PrimusGFS gets green light from GFSI

02/25/2010 03:19:06 PM
Ashley Bentley

Courtesy Healds Valley Farms

Edinburg, Texas-based Healds Valley Farms Inc. produces 60% of the citrus out of the Rio Grande Valley, and started using the PrimusGFS mid-February. This young orange grove sits right behind the company's main office.

PrimusGFS is different from other GFSI-approved schemes because it applies along more of the supply chain, form farm level to processing level through harvest crew, ranch and packinghouse audits, said Stacy Stoltenberg, business development manager for Primus Labs.

Edinburg, Texas-based Healds Valley Farms Inc. has been working with Azzule for almost eight months preparing for the PrimusGFS audit, which was conducted at its Rio Grande Valley groves the week of Feb. 15. It is the first company outside of California to have the audits.

“We had already been with Primus on packinghouse audits and wanted to wait and see what they came out with,” said Brandon Mahan, food safety director.

One of the biggest differences with the PrimusGFS audits and other schemes is the importance it puts on having a solid food safety management system with buy-in from company executives.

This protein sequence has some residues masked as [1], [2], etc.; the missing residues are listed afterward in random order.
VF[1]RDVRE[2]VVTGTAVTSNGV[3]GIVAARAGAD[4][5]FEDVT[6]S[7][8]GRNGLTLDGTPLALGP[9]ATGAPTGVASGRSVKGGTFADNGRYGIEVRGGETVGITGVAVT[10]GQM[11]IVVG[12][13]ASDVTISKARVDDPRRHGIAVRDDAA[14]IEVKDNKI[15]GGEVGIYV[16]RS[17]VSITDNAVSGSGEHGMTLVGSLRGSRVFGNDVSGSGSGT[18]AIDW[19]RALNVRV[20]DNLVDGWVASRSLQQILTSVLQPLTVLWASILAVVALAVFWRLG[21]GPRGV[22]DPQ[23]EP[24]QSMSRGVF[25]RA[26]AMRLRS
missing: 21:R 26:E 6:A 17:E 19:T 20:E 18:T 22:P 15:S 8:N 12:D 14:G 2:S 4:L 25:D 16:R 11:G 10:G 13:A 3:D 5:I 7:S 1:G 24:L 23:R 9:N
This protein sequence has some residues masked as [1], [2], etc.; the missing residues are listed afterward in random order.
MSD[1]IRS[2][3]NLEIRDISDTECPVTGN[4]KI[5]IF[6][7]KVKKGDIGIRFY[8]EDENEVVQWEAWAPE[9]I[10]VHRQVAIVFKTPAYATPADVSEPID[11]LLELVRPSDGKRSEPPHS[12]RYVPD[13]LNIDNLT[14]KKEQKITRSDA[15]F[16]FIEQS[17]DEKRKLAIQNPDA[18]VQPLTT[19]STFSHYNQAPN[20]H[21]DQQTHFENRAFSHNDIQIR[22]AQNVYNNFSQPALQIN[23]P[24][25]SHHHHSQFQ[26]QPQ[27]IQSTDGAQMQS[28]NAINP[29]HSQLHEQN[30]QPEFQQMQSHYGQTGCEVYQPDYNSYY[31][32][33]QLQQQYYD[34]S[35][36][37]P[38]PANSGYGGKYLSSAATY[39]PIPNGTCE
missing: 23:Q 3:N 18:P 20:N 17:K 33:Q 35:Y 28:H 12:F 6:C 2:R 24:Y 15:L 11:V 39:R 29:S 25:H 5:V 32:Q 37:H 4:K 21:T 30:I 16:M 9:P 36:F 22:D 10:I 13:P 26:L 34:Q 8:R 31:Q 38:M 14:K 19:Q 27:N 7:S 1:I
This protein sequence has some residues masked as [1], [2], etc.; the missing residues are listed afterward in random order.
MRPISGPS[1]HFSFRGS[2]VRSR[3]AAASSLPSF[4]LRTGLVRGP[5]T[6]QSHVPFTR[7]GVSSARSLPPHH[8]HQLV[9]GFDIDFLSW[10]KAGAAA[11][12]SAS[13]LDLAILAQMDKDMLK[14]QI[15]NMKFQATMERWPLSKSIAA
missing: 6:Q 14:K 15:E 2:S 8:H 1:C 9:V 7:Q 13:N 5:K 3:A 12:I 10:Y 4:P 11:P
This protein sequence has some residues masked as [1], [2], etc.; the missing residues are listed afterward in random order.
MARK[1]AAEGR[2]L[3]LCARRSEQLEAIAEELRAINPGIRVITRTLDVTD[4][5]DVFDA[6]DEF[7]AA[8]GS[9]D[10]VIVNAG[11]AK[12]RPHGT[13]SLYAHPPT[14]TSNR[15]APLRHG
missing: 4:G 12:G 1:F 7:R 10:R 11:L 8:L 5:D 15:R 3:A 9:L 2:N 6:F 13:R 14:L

“One of the biggest things in this audit is manager commitment,” Mahan said. “You have to have the resources you need to get it started and keep it going.”

The audit also includes either or both Good Agricultural Practices and Good Manufacturing Practices, as well as a Hazard Analysis and Critical Control Point system, in its three modules.

“A lot of previous audits mostly just concentrated on the shed,” Mahan said. “A lot of this new one is pre-harvest pesticide application and stuff like that.”

A group of retailers, including Wal-Mart, Kroger and Hannaford, continue to back the GFSI and are members of its board of directors. Those retailers, along with others including Target, H.E.B. and Supervalu, are asking for their suppliers to have GFSI approved audits by the end of the year.

“These companies are really pushing suppliers in certain directions,” Regusci said. “They’re moving their suppliers to a standard more appropriate for their business.”


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